A Third Grade Glimpse into the Grammar Stage

Editor’s note: This post is the first in a series on how we teach the Trivium at Morning Star Academy. The Trivium forms the structure of classical education. It includes three stages: Grammar (grades K-5), Logic (6-8) and Rhetoric (9-12).

“For the sole true end of education is simply this: to teach men how to learn for themselves; and whatever instruction fails to do this is effort spent in vain.” 

Dorothy Sayers

Missy Bohonek

What I love about this quote by Sayers is how it aligns with what we are doing at Morning Star Academy. We want to develop thinkers. We want students who know how to think, not merely what to think. What does this endeavor look like day-to-day? I want to invite you into my third grade classroom to get a glimpse into a classical Christian education.

I must say, I love grammar school students. It doesn’t take long to see their excitement for new and interesting facts. They often explain in detail what they have learned, and they will most likely relate what they have learned to their own experiences. Their ability to memorize still blows me away every year. They enjoy collecting and organizing items, and being able to grasp a new language is another one of their strengths.

Knowing these traits and building a curriculum around them is what makes classical education beautiful. Walking into the third grade you most likely will hear us singing. Whether we are singing the Bible verses that accompany our catechism questions, singing our history song or reciting the 52 prepositions for our grammar lessons, singing is often happening in our classroom. 

Another staple of classical education is helping students become comfortable in front of their classmates. When we read as a class, students stand while it is their turn to read. Along with this, students develop the skill of narration, which is being able to retell the main points of what they just read to the class. Narration provides a smooth transition to project presentations, like Trojan Horses and Greek mythology, and gives them confidence when they recite poetry. By the end of the year, they are memorizing lines to Aesop’s Fables and performing plays in front of a room full of people. This is one of my favorite days!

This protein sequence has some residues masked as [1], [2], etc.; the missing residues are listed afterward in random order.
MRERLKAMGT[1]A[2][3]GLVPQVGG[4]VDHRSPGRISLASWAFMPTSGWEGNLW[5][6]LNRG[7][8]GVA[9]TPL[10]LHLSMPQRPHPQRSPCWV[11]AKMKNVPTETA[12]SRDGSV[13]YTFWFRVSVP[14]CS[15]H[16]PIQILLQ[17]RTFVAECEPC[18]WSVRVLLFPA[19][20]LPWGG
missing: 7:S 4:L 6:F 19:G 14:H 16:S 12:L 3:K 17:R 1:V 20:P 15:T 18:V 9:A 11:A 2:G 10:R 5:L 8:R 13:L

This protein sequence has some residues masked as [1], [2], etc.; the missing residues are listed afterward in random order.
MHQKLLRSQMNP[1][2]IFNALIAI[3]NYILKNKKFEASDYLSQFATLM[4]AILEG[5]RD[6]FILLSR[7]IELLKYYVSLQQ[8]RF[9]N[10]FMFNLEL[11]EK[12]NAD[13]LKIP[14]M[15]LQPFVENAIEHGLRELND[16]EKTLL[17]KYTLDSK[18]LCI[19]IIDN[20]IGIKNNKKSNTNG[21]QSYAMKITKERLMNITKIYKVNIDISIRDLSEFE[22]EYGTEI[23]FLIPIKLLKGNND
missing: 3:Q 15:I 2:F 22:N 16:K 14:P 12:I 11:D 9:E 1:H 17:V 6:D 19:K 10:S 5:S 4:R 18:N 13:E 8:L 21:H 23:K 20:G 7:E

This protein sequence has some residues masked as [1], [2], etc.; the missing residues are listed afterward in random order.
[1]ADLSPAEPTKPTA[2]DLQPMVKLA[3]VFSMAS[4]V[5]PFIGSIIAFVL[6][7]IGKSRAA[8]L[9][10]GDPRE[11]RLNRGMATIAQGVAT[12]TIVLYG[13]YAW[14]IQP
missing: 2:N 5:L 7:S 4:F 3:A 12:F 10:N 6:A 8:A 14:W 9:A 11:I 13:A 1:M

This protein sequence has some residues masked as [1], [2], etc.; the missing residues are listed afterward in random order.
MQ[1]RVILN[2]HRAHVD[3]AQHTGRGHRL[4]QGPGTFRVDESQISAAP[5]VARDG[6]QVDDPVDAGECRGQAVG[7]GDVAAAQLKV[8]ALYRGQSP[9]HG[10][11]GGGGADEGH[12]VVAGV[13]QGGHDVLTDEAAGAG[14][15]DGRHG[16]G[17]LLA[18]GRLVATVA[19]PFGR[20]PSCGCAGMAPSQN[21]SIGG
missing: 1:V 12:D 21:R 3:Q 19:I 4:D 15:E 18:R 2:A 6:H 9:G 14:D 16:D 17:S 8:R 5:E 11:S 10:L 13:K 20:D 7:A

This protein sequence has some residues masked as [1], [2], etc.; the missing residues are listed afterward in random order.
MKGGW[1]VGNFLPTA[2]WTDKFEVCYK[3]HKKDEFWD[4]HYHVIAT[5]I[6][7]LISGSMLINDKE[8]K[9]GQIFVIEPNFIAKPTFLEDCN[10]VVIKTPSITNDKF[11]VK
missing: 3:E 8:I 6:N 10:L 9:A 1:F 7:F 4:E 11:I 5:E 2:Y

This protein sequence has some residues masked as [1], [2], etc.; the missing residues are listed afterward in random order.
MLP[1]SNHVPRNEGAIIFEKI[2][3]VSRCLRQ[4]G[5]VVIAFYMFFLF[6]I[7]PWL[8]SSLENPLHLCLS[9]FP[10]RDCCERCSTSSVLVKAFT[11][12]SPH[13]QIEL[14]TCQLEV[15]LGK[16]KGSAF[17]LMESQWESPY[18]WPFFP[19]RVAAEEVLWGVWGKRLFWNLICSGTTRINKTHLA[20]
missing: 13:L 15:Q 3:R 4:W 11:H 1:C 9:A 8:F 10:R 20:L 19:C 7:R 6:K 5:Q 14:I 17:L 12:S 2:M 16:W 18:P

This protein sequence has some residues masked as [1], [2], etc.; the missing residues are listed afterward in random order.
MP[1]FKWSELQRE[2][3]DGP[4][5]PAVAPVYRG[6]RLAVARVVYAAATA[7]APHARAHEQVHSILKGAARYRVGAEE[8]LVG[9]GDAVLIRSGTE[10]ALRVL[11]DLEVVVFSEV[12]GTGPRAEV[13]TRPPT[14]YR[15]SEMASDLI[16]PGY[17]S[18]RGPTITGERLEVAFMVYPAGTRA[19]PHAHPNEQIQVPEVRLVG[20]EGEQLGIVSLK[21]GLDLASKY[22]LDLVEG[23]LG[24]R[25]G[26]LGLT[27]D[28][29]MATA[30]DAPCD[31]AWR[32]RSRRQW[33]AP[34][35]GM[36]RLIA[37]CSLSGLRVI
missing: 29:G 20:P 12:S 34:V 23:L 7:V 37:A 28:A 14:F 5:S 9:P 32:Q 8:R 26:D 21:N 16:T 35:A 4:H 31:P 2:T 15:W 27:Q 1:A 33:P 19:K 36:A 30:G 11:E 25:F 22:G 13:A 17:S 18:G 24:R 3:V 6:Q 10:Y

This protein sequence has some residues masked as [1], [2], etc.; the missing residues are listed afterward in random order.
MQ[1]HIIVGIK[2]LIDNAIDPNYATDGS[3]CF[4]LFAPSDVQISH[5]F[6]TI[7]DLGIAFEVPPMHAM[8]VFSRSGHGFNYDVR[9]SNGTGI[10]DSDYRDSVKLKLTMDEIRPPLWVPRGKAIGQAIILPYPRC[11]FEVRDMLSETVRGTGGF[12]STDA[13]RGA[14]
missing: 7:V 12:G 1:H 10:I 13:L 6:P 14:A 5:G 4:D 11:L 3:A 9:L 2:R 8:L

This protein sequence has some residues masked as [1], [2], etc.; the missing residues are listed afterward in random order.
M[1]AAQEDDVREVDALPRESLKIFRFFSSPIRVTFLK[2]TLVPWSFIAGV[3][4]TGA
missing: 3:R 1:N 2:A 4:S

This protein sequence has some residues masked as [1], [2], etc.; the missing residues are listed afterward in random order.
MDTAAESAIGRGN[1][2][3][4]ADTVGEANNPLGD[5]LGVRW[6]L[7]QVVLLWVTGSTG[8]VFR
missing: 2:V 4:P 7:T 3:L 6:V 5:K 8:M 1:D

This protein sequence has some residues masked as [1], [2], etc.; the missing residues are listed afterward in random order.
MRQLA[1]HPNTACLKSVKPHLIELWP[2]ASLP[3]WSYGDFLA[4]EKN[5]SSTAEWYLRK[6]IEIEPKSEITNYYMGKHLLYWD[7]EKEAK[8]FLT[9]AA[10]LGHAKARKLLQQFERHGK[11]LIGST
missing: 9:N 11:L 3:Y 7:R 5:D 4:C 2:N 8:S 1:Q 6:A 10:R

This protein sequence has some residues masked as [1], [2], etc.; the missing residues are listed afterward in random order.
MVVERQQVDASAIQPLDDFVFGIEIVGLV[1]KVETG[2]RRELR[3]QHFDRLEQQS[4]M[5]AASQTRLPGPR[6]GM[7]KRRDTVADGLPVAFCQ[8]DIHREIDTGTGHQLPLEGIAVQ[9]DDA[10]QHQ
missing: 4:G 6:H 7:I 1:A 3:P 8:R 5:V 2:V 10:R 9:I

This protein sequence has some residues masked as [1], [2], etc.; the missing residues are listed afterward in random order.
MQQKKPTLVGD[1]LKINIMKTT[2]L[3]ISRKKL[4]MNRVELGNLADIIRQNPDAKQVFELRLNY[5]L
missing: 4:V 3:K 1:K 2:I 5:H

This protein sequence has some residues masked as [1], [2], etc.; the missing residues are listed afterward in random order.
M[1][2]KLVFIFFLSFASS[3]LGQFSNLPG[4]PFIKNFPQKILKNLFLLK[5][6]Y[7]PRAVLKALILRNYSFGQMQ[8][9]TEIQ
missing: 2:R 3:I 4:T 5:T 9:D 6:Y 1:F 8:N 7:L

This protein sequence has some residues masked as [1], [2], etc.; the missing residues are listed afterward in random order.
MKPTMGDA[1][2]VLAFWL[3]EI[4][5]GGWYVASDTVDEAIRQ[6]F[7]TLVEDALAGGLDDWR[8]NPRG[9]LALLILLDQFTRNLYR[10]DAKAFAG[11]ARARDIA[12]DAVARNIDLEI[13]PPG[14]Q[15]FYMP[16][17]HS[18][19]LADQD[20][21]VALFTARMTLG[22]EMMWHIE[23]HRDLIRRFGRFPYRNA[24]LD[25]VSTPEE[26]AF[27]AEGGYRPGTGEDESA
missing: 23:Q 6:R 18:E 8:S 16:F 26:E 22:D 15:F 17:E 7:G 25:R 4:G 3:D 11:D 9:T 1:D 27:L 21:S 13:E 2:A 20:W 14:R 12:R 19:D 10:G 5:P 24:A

Let’s not forget how easily grammar students can learn a new language. Learning Latin, which is a catapult to other languages, helps students to reason and think critically. They not only gain helpful vocabulary, they see that language has structure. And we also want to develop good writers. One of my favorite lessons is teaching my third graders how to write a persuasive paper. I think many parents were buying puppies after last year!

Lastly, we teach and learn all our subjects through the lens of Scripture. As a parent, I want my kids to have a solid biblical worldview that thoroughly equips them to faithfully test their choices and decisions by the Word of God. I am thankful for Morning Star Academy and parents who are like-minded and value a classical Christian education. We are in this together!

Missy Bohonek teaches third grade at Morning Star Academy. She enjoys spending time with family, traveling and watching sports. She and her husband, Chad, have three children at MSA.

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